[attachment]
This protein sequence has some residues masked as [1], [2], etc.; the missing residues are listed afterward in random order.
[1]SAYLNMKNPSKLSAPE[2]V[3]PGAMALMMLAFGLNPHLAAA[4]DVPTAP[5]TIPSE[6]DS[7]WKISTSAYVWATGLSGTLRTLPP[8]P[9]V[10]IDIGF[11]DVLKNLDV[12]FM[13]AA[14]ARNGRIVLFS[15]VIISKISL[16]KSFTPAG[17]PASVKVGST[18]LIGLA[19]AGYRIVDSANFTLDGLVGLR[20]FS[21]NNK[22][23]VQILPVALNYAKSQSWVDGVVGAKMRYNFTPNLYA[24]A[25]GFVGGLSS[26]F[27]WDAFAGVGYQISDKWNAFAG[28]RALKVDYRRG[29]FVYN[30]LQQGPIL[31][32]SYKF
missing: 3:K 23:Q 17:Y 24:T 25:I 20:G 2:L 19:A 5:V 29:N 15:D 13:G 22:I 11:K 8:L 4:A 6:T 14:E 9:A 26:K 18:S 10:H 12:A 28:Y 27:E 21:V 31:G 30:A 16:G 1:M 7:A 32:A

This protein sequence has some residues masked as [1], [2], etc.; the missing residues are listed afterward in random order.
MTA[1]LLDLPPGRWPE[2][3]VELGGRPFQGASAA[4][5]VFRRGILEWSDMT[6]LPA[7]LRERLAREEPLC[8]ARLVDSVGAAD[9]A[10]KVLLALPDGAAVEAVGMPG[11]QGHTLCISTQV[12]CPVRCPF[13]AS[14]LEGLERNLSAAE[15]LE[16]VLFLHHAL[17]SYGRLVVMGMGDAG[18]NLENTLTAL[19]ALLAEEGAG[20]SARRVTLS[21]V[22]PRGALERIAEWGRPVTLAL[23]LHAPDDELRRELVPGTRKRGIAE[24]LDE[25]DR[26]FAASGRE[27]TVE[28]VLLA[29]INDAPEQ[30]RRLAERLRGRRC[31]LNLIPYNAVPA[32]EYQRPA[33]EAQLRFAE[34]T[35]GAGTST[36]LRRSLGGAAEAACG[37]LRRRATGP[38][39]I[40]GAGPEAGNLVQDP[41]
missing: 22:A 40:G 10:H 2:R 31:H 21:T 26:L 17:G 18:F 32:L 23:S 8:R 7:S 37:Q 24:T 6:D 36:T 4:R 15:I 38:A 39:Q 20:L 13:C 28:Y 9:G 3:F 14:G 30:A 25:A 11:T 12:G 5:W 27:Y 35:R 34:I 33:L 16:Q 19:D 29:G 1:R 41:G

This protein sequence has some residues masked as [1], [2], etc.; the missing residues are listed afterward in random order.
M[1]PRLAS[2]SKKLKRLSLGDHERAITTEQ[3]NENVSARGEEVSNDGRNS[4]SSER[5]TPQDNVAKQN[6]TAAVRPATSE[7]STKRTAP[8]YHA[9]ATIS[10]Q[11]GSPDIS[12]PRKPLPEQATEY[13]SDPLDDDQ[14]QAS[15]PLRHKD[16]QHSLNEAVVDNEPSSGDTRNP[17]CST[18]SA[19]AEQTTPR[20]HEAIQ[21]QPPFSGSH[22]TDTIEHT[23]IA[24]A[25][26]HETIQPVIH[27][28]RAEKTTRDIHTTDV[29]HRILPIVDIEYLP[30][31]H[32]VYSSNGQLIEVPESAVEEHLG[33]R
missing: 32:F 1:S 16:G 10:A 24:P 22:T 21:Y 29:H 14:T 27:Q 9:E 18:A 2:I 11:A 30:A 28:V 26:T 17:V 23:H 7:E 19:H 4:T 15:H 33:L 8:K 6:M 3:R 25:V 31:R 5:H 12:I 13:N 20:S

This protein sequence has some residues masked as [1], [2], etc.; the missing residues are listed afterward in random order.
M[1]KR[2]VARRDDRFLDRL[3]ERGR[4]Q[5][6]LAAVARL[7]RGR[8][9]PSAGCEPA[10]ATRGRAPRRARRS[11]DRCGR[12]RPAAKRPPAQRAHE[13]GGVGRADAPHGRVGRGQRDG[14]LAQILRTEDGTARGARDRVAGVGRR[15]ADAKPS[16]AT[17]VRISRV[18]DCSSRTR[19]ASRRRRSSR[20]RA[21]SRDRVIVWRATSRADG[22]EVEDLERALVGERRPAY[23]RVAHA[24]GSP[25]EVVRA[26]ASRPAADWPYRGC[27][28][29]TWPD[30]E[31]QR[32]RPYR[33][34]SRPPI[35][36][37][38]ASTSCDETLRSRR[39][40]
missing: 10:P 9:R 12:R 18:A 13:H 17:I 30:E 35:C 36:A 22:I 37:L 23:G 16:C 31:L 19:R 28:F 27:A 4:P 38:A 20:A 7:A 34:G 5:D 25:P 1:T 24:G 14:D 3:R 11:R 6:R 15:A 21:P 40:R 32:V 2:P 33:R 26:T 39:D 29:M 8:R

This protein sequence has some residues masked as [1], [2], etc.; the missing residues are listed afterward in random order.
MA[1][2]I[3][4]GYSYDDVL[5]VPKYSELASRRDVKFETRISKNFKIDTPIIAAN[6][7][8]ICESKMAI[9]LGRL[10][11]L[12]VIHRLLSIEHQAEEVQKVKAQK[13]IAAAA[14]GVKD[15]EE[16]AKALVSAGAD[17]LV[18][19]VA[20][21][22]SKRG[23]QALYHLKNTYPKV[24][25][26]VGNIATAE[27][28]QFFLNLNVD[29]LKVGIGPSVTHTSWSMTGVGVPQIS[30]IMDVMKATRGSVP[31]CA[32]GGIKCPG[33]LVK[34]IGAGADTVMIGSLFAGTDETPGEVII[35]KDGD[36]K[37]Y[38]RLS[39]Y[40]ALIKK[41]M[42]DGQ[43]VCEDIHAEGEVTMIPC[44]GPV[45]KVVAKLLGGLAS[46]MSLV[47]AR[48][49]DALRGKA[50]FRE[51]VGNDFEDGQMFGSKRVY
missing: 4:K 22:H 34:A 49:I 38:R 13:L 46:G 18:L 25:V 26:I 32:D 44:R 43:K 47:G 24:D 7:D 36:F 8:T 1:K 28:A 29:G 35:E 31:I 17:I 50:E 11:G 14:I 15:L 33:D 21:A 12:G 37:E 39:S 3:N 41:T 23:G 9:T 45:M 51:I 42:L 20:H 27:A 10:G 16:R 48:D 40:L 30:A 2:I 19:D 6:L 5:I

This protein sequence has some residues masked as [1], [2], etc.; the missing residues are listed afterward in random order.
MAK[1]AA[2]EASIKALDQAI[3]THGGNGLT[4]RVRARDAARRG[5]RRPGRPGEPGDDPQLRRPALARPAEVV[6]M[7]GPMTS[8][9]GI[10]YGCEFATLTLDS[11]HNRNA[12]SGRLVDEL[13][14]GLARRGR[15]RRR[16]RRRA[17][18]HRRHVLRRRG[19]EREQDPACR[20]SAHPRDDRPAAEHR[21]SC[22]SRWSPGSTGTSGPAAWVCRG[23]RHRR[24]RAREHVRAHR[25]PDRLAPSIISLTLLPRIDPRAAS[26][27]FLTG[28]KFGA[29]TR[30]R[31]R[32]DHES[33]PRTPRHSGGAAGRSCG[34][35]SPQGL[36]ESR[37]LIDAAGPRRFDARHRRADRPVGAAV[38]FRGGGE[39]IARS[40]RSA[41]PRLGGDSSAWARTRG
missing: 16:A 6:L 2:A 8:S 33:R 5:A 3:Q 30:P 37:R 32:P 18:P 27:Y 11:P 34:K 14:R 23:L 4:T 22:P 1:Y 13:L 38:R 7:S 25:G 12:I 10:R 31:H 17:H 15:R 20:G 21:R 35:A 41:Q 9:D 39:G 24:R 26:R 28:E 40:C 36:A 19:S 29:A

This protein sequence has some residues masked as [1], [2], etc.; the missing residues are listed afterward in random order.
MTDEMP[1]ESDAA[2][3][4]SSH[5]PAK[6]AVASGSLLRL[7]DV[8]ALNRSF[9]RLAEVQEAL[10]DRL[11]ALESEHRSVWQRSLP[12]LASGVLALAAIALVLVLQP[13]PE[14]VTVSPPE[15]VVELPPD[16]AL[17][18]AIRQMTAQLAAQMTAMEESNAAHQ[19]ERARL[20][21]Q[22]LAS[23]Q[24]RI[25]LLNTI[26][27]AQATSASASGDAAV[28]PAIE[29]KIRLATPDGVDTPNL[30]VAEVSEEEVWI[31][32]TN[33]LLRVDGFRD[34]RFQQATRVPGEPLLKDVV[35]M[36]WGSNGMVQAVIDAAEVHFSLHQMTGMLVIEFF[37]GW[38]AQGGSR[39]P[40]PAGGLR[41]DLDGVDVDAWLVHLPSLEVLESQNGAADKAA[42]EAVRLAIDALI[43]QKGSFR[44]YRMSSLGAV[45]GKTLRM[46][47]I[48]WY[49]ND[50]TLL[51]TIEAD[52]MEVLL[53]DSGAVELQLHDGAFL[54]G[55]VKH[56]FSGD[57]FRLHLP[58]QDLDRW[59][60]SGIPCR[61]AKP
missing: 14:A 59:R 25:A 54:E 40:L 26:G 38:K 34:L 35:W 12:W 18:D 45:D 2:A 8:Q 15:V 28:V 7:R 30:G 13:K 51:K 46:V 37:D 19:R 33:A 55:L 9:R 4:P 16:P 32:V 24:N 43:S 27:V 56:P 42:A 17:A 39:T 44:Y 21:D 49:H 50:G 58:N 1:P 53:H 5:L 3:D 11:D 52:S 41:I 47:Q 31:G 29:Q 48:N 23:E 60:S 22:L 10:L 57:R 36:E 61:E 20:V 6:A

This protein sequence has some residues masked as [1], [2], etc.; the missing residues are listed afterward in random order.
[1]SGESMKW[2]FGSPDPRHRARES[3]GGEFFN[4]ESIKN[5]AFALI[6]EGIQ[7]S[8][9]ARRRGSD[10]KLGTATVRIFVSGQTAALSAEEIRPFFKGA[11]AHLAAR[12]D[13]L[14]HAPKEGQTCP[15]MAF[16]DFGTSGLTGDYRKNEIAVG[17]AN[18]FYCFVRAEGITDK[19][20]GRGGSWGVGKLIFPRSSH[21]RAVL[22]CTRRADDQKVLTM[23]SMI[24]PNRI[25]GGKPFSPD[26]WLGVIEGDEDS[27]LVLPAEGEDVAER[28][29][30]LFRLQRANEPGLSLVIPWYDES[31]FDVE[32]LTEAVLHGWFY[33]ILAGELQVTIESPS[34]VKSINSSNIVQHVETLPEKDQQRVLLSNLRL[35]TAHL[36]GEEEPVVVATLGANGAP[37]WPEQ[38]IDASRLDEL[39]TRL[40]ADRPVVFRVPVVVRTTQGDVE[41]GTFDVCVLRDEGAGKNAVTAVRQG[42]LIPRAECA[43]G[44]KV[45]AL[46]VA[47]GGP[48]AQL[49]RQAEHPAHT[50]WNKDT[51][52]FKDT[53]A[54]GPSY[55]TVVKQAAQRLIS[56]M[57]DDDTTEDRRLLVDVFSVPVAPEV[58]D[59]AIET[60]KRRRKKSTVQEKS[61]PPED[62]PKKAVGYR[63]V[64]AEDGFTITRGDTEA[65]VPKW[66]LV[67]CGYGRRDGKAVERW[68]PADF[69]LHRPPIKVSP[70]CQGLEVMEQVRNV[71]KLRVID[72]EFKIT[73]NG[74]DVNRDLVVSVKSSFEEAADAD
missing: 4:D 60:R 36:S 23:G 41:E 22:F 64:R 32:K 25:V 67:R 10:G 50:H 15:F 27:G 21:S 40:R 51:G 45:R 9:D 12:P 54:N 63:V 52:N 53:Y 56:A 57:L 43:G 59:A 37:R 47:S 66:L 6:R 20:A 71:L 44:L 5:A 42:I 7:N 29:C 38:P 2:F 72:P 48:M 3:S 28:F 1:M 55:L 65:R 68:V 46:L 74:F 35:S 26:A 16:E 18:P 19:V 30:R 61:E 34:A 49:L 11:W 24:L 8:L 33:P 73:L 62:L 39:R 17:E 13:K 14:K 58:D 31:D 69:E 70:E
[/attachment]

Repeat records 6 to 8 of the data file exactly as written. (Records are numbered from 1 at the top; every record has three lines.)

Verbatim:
This protein sequence has some residues masked as [1], [2], etc.; the missing residues are listed afterward in random order.
MAK[1]AA[2]EASIKALDQAI[3]THGGNGLT[4]RVRARDAARRG[5]RRPGRPGEPGDDPQLRRPALARPAEVV[6]M[7]GPMTS[8][9]GI[10]YGCEFATLTLDS[11]HNRNA[12]SGRLVDEL[13][14]GLARRGR[15]RRR[16]RRRA[17][18]HRRHVLRRRG[19]EREQDPACR[20]SAHPRDDRPAAEHR[21]SC[22]SRWSPGSTGTSGPAAWVCRG[23]RHRR[24]RAREHVRAHR[25]PDRLAPSIISLTLLPRIDPRAAS[26][27]FLTG[28]KFGA[29]TR[30]R[31]R[32]DHES[33]PRTPRHSGGAAGRSCG[34][35]SPQGL[36]ESR[37]LIDAAGPRRFDARHRRADRPVGAAV[38]FRGGGE[39]IARS[40]RSA[41]PRLGGDSSAWARTRG
missing: 16:A 6:L 2:A 8:S 33:R 5:A 3:Q 30:P 37:R 32:P 18:P 27:Y 11:P 34:K 14:R 23:L 4:T 22:P 1:Y 13:L 38:R 7:S 25:G 12:I 10:R 31:H 17:H 15:R 20:G 21:R 35:A 41:Q 9:D 39:G 24:R 26:R 28:E 40:C 36:A 19:S 29:A

This protein sequence has some residues masked as [1], [2], etc.; the missing residues are listed afterward in random order.
MTDEMP[1]ESDAA[2][3][4]SSH[5]PAK[6]AVASGSLLRL[7]DV[8]ALNRSF[9]RLAEVQEAL[10]DRL[11]ALESEHRSVWQRSLP[12]LASGVLALAAIALVLVLQP[13]PE[14]VTVSPPE[15]VVELPPD[16]AL[17][18]AIRQMTAQLAAQMTAMEESNAAHQ[19]ERARL[20][21]Q[22]LAS[23]Q[24]RI[25]LLNTI[26][27]AQATSASASGDAAV[28]PAIE[29]KIRLATPDGVDTPNL[30]VAEVSEEEVWI[31][32]TN[33]LLRVDGFRD[34]RFQQATRVPGEPLLKDVV[35]M[36]WGSNGMVQAVIDAAEVHFSLHQMTGMLVIEFF[37]GW[38]AQGGSR[39]P[40]PAGGLR[41]DLDGVDVDAWLVHLPSLEVLESQNGAADKAA[42]EAVRLAIDALI[43]QKGSFR[44]YRMSSLGAV[45]GKTLRM[46][47]I[48]WY[49]ND[50]TLL[51]TIEAD[52]MEVLL[53]DSGAVELQLHDGAFL[54]G[55]VKH[56]FSGD[57]FRLHLP[58]QDLDRW[59][60]SGIPCR[61]AKP
missing: 14:A 59:R 25:A 54:E 40:L 26:G 38:K 34:L 35:W 12:W 18:D 45:D 2:A 8:Q 15:V 28:V 7:R 30:G 13:K 51:K 46:V 37:D 19:R 33:A 55:L 9:R 4:P 16:P 32:V 24:N 43:S 27:V 56:P 42:A 17:A 39:T 44:Y 21:D 49:H 50:G 58:N 1:P 53:H 5:L 3:D 11:D 52:S 41:I 47:Q 31:G 29:Q 48:N 23:E 60:S 22:L 10:L 57:R 36:E 61:E 20:V 6:A

This protein sequence has some residues masked as [1], [2], etc.; the missing residues are listed afterward in random order.
[1]SGESMKW[2]FGSPDPRHRARES[3]GGEFFN[4]ESIKN[5]AFALI[6]EGIQ[7]S[8][9]ARRRGSD[10]KLGTATVRIFVSGQTAALSAEEIRPFFKGA[11]AHLAAR[12]D[13]L[14]HAPKEGQTCP[15]MAF[16]DFGTSGLTGDYRKNEIAVG[17]AN[18]FYCFVRAEGITDK[19][20]GRGGSWGVGKLIFPRSSH[21]RAVL[22]CTRRADDQKVLTM[23]SMI[24]PNRI[25]GGKPFSPD[26]WLGVIEGDEDS[27]LVLPAEGEDVAER[28][29][30]LFRLQRANEPGLSLVIPWYDES[31]FDVE[32]LTEAVLHGWFY[33]ILAGELQVTIESPS[34]VKSINSSNIVQHVETLPEKDQQRVLLSNLRL[35]TAHL[36]GEEEPVVVATLGANGAP[37]WPEQ[38]IDASRLDEL[39]TRL[40]ADRPVVFRVPVVVRTTQGDVE[41]GTFDVCVLRDEGAGKNAVTAVRQG[42]LIPRAECA[43]G[44]KV[45]AL[46]VA[47]GGP[48]AQL[49]RQAEHPAHT[50]WNKDT[51][52]FKDT[53]A[54]GPSY[55]TVVKQAAQRLIS[56]M[57]DDDTTEDRRLLVDVFSVPVAPEV[58]D[59]AIET[60]KRRRKKSTVQEKS[61]PPED[62]PKKAVGYR[63]V[64]AEDGFTITRGDTEA[65]VPKW[66]LV[67]CGYGRRDGKAVERW[68]PADF[69]LHRPPIKVSP[70]CQGLEVMEQVRNV[71]KLRVID[72]EFKIT[73]NG[74]DVNRDLVVSVKSSFEEAADAD
missing: 4:D 60:R 36:S 23:G 41:E 22:F 64:R 32:K 25:V 67:R 10:G 50:H 15:F 27:G 21:S 40:R 51:G 45:R 9:D 12:P 54:N 63:V 52:N 53:Y 56:A 57:L 43:G 59:A 37:R 47:S 66:L 6:R 20:A 71:L 44:L 5:A 42:I 7:N 29:C 38:P 2:F 72:P 48:M 3:S 28:F 1:M 55:L 65:R 68:V 46:L 74:F 35:S 26:A 16:E 18:P 19:V 30:R 61:E 34:A 49:L 11:W 24:L 8:L 33:P 73:L 62:L 39:R 17:E 13:K 14:K 58:D 31:D 69:E 70:E